clock menu more-arrow no yes mobile

Filed under:

Shawn and Sean say whatever to OTAs

Update [2007-5-9 10:55:24 by Skin Patrol]: War Cry! beat me to it, with some good news on Springs per the Post:
"I'll be there in a couple, few weeks. It's not a statement about anything. All it has to do with is that I'm getting my work in here."
Also per the same article, the following players showed up: Phillip Daniels, Renaldo Wynn, Marcus Washington, Clinton Portis, Randy Thomas, Chris Samuels, Jason Campbell, and Demetric Evans.
Not good news per Redskins Insider. First, Shawn Springs:
I heard over the weekend that Springs had no plans to come in this month. He's still thinking he'll get cut - and who can blame him after being asked to take a pay cut then being shopped around the league all offseason? - and from what I hear, he's content to keep working out in Arizona and see what happens with the Skins.

He's said all along that if they can guarantee they'll keep him around at his slated salary, then he'll be the happiest camper around. But with the way this offseason has played out, he figures he might as well keep doing his thing and wait and see what happens by the time mandatory mini camp starts. Stay tuned.

Never encouraging to hear that your starting cornerback (who is overpaid given the limited amount of field he sees due to injury) is missing out on OTA football practice because he isn't in the loop with the coaches. A phone call that says "show up, you're on the team" could fix this. Even if you do plan on cutting him, it benefits everyone to have him at the OTAs helping rookies out with the defense. Trick him if you need to. Send a postage-paid box to his Arizona workout facility with "Extremely Fragile" on it and hope he jumps in and mails himself to camp.

On Sean Taylor:

As for Taylor, well his past speaks for itself. I'll know more tomorrow and maybe it turns out to be an "excused" absence, but as of late tonight the coaches and scouts didn't know of an excuse if there was one (and if upper management knew why Taylor wasn't here, they hadn't told anybody). I am told Sean was around the facility for the start of the workout program 5-6 weeks back and looked great and sounded great and the thought in the organization was that everything was cool ... but the players think otherwise and are convinced that Taylor isn't going to be around for a while and their read on the situation is that he wants to get paid.

Again, we'll see what the official word is on all of this, but his peers - many of whom had not talked to Sean in a while - were not surprised by his absence and figured it was an indication of his contract.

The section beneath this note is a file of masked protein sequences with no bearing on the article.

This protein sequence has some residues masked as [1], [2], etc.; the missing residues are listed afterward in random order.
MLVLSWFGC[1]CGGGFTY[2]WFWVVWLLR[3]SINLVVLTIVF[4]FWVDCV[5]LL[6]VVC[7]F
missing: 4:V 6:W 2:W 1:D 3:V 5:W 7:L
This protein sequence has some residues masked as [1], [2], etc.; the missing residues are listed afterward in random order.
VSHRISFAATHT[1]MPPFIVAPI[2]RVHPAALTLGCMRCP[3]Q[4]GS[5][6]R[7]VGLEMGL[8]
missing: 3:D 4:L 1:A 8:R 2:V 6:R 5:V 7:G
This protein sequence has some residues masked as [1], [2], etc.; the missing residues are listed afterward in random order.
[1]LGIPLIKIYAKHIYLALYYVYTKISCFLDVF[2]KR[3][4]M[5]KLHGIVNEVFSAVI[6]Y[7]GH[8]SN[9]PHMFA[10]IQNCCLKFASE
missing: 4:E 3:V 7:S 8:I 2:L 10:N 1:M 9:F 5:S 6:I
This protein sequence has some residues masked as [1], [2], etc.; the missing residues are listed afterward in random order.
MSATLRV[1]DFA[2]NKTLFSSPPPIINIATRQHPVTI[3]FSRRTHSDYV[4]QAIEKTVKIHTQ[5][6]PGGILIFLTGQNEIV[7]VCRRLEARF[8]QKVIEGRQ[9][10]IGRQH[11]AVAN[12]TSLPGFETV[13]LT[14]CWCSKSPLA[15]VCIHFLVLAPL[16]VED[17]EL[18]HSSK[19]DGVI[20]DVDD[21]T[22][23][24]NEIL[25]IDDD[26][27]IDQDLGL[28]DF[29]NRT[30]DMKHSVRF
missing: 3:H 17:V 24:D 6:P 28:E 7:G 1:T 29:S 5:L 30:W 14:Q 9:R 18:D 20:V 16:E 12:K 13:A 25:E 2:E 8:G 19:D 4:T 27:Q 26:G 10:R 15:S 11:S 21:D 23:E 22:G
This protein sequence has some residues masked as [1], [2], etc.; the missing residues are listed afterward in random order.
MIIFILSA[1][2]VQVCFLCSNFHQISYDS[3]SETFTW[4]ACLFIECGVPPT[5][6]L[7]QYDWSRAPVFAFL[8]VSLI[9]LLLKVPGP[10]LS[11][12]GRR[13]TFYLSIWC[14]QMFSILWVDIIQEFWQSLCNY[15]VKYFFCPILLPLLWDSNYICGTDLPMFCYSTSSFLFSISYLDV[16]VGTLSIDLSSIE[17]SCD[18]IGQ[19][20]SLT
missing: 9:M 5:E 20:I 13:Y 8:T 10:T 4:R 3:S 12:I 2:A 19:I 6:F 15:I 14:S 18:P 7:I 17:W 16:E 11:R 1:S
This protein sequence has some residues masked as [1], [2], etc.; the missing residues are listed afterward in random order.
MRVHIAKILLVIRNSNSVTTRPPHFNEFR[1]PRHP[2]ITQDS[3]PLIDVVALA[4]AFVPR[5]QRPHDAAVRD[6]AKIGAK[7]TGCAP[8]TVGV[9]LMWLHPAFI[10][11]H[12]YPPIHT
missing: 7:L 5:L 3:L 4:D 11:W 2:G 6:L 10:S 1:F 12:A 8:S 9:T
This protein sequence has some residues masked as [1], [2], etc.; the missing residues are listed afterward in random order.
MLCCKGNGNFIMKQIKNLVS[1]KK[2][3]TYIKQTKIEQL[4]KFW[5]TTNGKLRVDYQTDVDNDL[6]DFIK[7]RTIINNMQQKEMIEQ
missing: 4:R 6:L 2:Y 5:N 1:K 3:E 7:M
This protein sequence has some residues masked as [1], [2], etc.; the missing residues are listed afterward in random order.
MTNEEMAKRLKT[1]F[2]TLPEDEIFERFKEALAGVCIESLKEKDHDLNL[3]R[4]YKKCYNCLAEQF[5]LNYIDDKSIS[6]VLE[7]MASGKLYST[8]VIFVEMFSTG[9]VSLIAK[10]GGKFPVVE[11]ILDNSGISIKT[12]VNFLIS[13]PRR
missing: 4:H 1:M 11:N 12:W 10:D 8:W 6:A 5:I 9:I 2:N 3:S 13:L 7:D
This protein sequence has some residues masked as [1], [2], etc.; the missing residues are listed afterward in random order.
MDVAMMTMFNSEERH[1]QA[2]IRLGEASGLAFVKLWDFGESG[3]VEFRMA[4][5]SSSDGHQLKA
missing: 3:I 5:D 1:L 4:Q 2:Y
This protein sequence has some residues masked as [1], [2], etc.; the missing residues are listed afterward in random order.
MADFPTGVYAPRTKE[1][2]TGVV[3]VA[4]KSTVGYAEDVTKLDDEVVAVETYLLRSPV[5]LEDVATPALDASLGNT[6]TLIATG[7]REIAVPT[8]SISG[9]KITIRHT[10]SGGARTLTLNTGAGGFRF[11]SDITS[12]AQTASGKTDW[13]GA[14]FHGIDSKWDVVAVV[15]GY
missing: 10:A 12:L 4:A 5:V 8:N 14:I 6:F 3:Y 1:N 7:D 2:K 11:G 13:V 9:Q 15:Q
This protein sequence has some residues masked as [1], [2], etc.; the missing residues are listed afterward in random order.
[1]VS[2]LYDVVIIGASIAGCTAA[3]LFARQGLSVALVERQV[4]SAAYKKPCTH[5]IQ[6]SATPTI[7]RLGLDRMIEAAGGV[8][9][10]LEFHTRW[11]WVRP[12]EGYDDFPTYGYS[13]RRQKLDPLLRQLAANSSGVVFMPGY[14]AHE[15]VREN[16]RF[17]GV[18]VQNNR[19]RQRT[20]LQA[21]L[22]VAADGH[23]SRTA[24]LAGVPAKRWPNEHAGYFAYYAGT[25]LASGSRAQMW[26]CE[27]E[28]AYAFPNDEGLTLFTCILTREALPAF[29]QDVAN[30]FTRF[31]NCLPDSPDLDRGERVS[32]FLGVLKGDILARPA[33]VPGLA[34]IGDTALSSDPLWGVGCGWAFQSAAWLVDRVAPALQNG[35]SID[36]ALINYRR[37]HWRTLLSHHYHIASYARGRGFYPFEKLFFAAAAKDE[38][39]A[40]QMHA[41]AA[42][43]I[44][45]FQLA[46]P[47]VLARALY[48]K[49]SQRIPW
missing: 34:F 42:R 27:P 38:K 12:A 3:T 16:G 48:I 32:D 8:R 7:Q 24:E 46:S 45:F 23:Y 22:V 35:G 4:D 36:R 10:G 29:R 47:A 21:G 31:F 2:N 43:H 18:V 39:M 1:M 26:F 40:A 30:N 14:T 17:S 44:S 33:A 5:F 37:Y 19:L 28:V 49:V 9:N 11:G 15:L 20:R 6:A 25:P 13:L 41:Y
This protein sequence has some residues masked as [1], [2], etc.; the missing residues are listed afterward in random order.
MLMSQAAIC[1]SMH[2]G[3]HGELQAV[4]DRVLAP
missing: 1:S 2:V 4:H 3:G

As Jason points out, missing the OTAs is especially eggregious for Taylor since it was his absence (due to a contractual dispute, incidentally) that partially led to his June, 2005 arrest for aggravated assault.

The good news is that despite his contractual dispute with the team, absence, and subsequent arrest, Sean Taylor showed up in 2005 and played his ass off. He buried any concerns I had with his on-field product given disagreement with the organization that year. Even though he regressed in 2006, I'm willing to blame much of that on the more general defensive woes the entire team suffered.

What is tragic about Sean Taylor is that he's about as talented a pure athlete as exists in the NFL. If he gave a shit and showed up to OTAs and threw himself into them (no matter how meaningless they may be) he could very well be the greatest safety in the National Football League. If he brought the same intensity he exudes during a game into the offseason, there's no reason this guy shouldn't develop into a legendary player. The difference between a great and an awe-inspiring player could very well be a bit of hard work. I don't say that to challenge Taylor's work ethic, but to say if he put in a bit more into these OTAs (as trivial as they may be) it could pay off on the field.

What the team could do is pay him what he deserves. If it does come out that his absence this time around is pecuniary, then we need to dip into those Redskins pockets to keep the best player on our defense paid. It occurs to me that Taylor, as the 8th highest paid defensive player on the roster, probably does feel sleighted and reasonably so. Especially since there's a backup DE (Renaldo Wynn) and a younger Carlos Rogers in front of him on the pay scale.

And thus it all comes back to the Redskins salary cap management. As much as I want to applaud the team for spending what it needs to win try really super hard, it isn't always best to pay right up to the salary cap. Sometimes having a little extra cash on hand is just what the doctor ordered, especially when your two best defensive backs decide they don't want to show up. As of six days ago we were just over 5M under the cap -- and still needing to sign all our rookies, free agents, and anyone else who decides to show up. You throw in Sean Taylor's financial needs (per his agent, Drew Rosenhaus) and there's not a lot of pie left from which to slice.